Foo Foo Tei – Hacienda Heights, CA

15018 Clark Ave.
Hacienda Heights, CA 91745
(626) 937-6585

After a nice morning ride on my motorcycle that worked up an appetite, I thought I’d head on over to Foo Foo Tei to see what all the rave was about. Upon arrival, I wondered in amazement how a ramen-ya could be located in this unusual industrial neighborhood and still remain successful. If it weren’t for some fellow ramen lovers, I may have never known that this place existed. (Thanks Shin!) Crazy as it seems, groups of Asian people began to arrive by the car loads. The line was already 25 people long 20 minutes before opening. Could the ramen really be this good?!

As the door opened I managed to survive the mad dash and make my way to front of the line–after all I was the first person to arrive. To my surprise (maybe because of the name), the waitresses all spoke Japanese and greeted us with the usual “Irrashaimase.” The menu had plenty of variety, but I knew right away what I wanted. The good ‘ole shoyu-ramen and gyoza.

Shoyu-ramen: Okay. Let me take a deep breath. This ramen was…outstanding! The light, crisp, flavorful taste of the soup base was perfect satisfaction, even on a hot day. The noodles, slightly thinner than the norm, had a nice chewy texture that tangoed with my tongue. And for the toppings (egg, naruto, scallions, menma, moyashi, a piece of nori, and two pieces of tender fatty chashu)…they were outstanding as well. Altogether a great blend and well worth the wait. If you’re corny enough, this ramen might even have you screaming foo foo for Foo Foo Tei!


Gyoza: Contrary to what the picture below might show, this is not your boss’ hair piece. So what is it? I’m not sure. Of all my years eating gyoza, I’ve never seen it cooked like this before. If you out there have any ideas, please enlighten me. Nevertheless, it tasted amazing! This strange crust may have hinted a slightly burnt taste, but the actual gyoza was full of juicy, garlicky minced pork. An unusual sight, but a definite recommendation.

10 Replies to “Foo Foo Tei – Hacienda Heights, CA”

  1. @mattatouille: Hi Matt. Ya, the shio is good, especially in the Ebi Wantan Ramen. I actually miss not going everyday…haha.@Ken: Thanks Ken! Their gyoza is also cooked with the ramen soup instead of water to give it a better flavor. oops…did i give away the secret?

  2. That is what they call ‘gyoza with wings’, or ‘hane gyoza’ (i think).The gyoza has been cooked with extra cornstarch water placed in the gyoza pan after steaming to add that kind of effect. It’s considered to be more luxurious that way.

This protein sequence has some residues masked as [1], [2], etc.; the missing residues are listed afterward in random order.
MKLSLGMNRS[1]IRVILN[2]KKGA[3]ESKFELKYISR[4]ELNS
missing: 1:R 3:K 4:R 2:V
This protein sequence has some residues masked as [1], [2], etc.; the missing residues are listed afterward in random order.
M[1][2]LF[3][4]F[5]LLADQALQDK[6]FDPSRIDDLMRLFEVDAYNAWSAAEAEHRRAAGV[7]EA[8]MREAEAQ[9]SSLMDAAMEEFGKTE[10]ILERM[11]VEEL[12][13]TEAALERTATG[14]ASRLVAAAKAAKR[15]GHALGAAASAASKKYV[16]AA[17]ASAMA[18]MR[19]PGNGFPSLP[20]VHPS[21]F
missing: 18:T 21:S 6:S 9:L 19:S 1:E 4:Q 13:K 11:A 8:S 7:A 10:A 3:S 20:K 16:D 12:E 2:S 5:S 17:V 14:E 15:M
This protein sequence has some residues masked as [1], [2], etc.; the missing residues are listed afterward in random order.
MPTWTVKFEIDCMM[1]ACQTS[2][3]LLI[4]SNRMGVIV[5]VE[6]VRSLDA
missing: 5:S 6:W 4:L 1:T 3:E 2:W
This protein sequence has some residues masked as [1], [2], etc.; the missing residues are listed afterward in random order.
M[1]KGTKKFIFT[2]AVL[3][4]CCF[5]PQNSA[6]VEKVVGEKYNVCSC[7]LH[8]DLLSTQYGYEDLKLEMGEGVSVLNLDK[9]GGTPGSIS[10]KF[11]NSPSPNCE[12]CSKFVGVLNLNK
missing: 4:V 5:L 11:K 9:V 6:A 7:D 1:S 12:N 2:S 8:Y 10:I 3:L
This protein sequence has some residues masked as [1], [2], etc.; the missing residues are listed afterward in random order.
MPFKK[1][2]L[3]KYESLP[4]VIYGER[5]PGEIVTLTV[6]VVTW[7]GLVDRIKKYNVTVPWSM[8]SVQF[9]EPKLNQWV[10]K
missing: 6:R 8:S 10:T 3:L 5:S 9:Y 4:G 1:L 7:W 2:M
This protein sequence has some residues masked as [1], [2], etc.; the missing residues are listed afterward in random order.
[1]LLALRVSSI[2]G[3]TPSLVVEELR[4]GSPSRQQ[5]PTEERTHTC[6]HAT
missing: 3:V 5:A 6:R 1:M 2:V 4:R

3. Very nice, my sister took me here a few months ago and I also found it to be delicious. The shio broth is a bit sweet and heavy, but it’s pretty satisfying.

  4. No buddy, thank you for sharing your ramen picks. It helped me find a good place in my area.One more thing about the gyoza you might want to know. The reason why it was probably so good was because it was cooked fresh. Most places boil their gyoza first in large batches and fry them again later for service (which dries out the filling). In this case however, meat and all were probably raw up until they cooked it for you.Thanks again

  5. That signifies a technique used to cook potstickers, gyoza, fried dumplings. Instead of having the gyoza boiled first and then fried, they do both at the same time. i.e. they put the raw unboiled gyoza on the pan with oil and fill the pan with water to a height of about 1/3 of the gyoza. Turn the heat on high and cover. Soon the water will boil off, the steam will cook the tops of the gyoza while it fries on the bottom, and the residue from the water (usually left seperate when boiling gyoza, noodles, or pasta separately) concentrates at the bottom and fries into that flaky crust you see. If you have a good pan, you can just flip the whole thing, crust and call, onto the plate. I do this alot when I make gyoza. From what I know, many restaurants make it like this but they just remove this crust.

  6. @edjusted: Thanks for helping me understand this strange looking gyoza. I talked to a few people and they agree that it’s flour. Some even think that it was done by mistake but I assured them that everyone’s gyoza looked like this.

  7. wow…that gyoza looks more like “real” chinese guo tie (potstickers). there’s a place in westminster called “peking restaurant” (aka “little beijing”) that serves really good ones that look like your picture. i think the “fuzz” is just flour that clumps together when you fry up the potstickers. but yeah, i’ve also never seen *gyoza* look like that before!

  8. i guess that sometimes looks really are deceiving…looks like a fish swallowed the gyoza and then served…lol…

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